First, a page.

We have all been spending long periods of time at home and for those of us lucky enough to have gardens or parks nearby physical activity and sport have become a big part of keeping us busy and staying entertained as a family. Latest trend data shows that google searches for social distancing sports that the families can take part in have seen an increase as a result, driven by both the need to stay entertained and also the associated health benefits of keeping active.

With sports seeing a resurgence amongst whole families the return of professional football in the UK last week after 100 days suspension following lockdown was welcomed by many. Football in particular has long been a sport that has united (and in some cases divided) families with teams supported being passed on through generations. The love of the game has remained embedded within UK culture, with 45% of the UK population having an interest in football, 21% regularly watching their teams play and 22% of 7-19 year olds saying that they cannot live without it![1][2]

However, football has returned with a new look and feel so what has this meant for engagement with the game loved by so many?

With no handshakes at the start, a hydration break once per half, the ability to make five substitutions rather than three and crucially no fans being allowed within the stadium, football matches have taken on a very different construct. The biggest change for spectators and fans of football has no doubt been the playing behind closed doors and the lack of crowd and atmosphere as a result. However, broadcasters have tried to reimagine the social aspect of the game in other ways. Sky have included team Zoom calls of fan groups watching their team play together at home and have broadcasted these pre and post-game showing the reactions of supporters to their team’s results.  There has also been the ability to watch games with or without recorded crowd noise and  fan channels such as Arsenal Fan TV (AFTV) creating content through a live “watch along” which accumulated over half a million views within one day.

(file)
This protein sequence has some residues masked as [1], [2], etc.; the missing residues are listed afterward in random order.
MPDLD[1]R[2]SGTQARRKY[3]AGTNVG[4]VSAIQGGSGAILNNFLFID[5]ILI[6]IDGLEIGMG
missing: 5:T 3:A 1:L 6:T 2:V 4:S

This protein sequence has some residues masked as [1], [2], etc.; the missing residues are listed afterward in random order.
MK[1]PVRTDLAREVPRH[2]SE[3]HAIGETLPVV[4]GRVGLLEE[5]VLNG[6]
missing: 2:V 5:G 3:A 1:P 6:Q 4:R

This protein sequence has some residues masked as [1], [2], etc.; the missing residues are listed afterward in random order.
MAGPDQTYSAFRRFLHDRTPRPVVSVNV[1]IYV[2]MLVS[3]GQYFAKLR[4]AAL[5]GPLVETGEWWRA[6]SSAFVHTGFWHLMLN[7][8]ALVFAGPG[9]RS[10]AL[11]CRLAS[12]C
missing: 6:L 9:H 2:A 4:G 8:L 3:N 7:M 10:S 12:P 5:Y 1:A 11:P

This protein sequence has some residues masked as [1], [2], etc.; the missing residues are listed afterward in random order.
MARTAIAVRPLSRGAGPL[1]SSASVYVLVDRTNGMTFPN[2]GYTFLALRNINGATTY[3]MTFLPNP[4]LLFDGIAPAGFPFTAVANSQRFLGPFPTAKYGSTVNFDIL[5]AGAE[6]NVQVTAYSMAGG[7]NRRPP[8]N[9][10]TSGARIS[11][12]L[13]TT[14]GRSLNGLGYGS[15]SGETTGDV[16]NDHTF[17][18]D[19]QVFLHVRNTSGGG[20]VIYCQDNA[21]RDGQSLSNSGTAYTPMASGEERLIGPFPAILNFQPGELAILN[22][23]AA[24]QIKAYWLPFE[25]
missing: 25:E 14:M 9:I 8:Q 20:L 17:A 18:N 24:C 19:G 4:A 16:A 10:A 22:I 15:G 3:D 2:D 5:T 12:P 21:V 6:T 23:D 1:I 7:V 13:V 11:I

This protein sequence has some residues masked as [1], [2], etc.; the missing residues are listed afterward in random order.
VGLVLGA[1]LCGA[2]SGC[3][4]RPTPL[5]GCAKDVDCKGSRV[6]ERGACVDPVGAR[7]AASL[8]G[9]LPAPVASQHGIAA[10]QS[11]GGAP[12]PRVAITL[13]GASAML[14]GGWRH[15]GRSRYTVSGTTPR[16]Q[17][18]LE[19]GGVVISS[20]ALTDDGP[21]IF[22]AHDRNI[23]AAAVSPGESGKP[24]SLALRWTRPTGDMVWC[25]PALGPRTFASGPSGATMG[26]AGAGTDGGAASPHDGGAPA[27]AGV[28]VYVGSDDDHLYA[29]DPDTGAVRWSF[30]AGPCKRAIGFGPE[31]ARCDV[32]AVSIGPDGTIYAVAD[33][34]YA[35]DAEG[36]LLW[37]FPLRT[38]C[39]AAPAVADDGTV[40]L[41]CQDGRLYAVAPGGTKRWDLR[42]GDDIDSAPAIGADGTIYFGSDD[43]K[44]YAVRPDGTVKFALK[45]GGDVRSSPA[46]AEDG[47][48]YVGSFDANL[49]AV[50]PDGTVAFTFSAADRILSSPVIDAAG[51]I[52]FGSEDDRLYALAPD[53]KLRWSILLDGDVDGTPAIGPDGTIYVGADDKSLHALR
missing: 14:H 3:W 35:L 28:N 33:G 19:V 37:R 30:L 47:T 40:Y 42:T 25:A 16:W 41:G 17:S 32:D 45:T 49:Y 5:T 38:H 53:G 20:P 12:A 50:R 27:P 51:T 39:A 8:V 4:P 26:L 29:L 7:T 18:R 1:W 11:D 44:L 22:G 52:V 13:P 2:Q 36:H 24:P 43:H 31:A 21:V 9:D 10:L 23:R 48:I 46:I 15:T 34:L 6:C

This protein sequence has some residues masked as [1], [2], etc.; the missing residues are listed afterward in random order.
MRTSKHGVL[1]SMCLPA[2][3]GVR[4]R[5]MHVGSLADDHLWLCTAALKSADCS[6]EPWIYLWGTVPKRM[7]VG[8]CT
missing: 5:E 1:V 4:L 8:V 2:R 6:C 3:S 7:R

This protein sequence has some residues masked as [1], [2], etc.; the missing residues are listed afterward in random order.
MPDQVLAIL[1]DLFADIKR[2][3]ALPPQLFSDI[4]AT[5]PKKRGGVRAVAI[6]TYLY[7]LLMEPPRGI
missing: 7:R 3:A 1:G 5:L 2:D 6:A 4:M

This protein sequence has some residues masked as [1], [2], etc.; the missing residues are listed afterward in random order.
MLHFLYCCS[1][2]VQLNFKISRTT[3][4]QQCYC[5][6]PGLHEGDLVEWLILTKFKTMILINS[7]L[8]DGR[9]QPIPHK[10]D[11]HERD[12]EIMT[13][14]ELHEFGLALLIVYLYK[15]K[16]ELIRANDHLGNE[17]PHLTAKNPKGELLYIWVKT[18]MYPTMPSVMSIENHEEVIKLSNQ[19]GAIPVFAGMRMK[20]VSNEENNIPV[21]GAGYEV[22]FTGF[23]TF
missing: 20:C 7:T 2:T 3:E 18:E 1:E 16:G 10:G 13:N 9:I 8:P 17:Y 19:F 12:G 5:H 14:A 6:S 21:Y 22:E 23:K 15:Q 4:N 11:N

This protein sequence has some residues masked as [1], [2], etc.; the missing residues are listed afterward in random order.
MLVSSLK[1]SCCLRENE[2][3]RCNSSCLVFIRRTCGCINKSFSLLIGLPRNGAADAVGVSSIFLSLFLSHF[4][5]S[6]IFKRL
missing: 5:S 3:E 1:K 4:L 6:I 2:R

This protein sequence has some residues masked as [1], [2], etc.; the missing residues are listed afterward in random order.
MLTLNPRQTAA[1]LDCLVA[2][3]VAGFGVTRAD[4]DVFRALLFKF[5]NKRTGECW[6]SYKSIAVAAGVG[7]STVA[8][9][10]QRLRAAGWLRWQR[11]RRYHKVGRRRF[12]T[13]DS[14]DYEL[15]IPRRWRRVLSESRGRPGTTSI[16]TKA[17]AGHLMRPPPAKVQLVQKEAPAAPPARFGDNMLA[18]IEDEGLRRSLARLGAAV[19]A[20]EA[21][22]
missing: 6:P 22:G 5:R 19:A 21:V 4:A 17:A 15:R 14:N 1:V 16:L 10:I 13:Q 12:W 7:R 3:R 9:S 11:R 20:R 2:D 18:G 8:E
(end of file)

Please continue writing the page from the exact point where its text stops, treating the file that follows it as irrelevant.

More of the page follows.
Fans aren’t being put off just yet and demand for football remains high with Sky Sports reporting a peak audience of 3.4m viewers during the opening game which is a 94% increase on the season average.[3] The Premier League made a return to BBC TV for the first time since 1988 and shattered records with an audience of 3.9m people.[4] The first Match of the Day programme post-lockdown has also managed to bring 2.7m viewers to their screens.

With families engaging in sports together more so than they ever have done before this has opened the door to a new audience of live sport fans that can be engaged with. As we see more live sports events coming back into action, albeit with a new way of doing things, brands will need to think innovatively as to how they most effectively communicate with consumers and the type of consumer they may well be reaching in these new times.

1. Youth TGI Age 7-19 Survey 2020 Spring
2. TGI GB 2020 Q2 (January 2019 – December 2019)_S01
3. SportsPro, Manchester City-Arsenal scores 3.4m viewers for Sky Sports. (2020). Retrieved from https://www.sportspromedia.com/news/premier-league-sky-viewing-figures-man-city-arsenal
4. Wilson, J. (2020). BBC viewing figures for Bournemouth vs Crystal Palace may break Sky’s all-time record. Retrieved from https://www.telegraph.co.uk/football/2020/06/21/bbc-viewing-figures-crystal-palace-v-bournemouth-may-break-skys/

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